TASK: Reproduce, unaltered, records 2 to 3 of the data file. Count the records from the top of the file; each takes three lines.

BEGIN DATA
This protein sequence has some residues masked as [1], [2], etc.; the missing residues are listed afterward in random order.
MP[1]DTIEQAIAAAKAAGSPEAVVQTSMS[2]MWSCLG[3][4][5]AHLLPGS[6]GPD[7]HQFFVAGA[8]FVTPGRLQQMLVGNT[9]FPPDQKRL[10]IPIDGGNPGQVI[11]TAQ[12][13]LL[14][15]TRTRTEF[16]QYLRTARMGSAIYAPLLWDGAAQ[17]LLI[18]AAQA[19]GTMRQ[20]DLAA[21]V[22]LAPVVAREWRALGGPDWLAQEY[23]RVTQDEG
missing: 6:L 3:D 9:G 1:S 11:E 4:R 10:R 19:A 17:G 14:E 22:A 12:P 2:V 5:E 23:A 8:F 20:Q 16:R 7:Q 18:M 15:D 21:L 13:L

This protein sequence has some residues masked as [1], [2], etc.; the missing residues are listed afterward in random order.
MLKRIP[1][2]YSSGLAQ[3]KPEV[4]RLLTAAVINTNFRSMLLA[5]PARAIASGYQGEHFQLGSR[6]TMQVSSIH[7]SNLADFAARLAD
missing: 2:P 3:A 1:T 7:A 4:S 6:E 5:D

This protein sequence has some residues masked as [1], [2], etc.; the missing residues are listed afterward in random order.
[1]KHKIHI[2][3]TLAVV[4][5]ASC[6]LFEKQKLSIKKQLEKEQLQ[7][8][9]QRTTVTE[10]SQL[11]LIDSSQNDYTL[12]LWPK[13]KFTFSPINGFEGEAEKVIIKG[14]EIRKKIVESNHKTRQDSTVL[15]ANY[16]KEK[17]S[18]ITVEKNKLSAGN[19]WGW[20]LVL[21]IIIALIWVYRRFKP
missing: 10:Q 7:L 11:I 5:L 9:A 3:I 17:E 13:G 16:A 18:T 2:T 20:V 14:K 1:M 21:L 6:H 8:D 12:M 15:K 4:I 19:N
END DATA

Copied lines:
This protein sequence has some residues masked as [1], [2], etc.; the missing residues are listed afterward in random order.
MLKRIP[1][2]YSSGLAQ[3]KPEV[4]RLLTAAVINTNFRSMLLA[5]PARAIASGYQGEHFQLGSR[6]TMQVSSIH[7]SNLADFAARLAD
missing: 2:P 3:A 1:T 7:A 4:S 6:E 5:D

This protein sequence has some residues masked as [1], [2], etc.; the missing residues are listed afterward in random order.
[1]KHKIHI[2][3]TLAVV[4][5]ASC[6]LFEKQKLSIKKQLEKEQLQ[7][8][9]QRTTVTE[10]SQL[11]LIDSSQNDYTL[12]LWPK[13]KFTFSPINGFEGEAEKVIIKG[14]EIRKKIVESNHKTRQDSTVL[15]ANY[16]KEK[17]S[18]ITVEKNKLSAGN[19]WGW[20]LVL[21]IIIALIWVYRRFKP
missing: 10:Q 7:L 11:I 5:L 9:A 3:I 17:E 13:G 16:A 18:T 2:T 20:V 14:K 1:M 21:L 6:H 8:D 12:M 15:K 4:I 19:N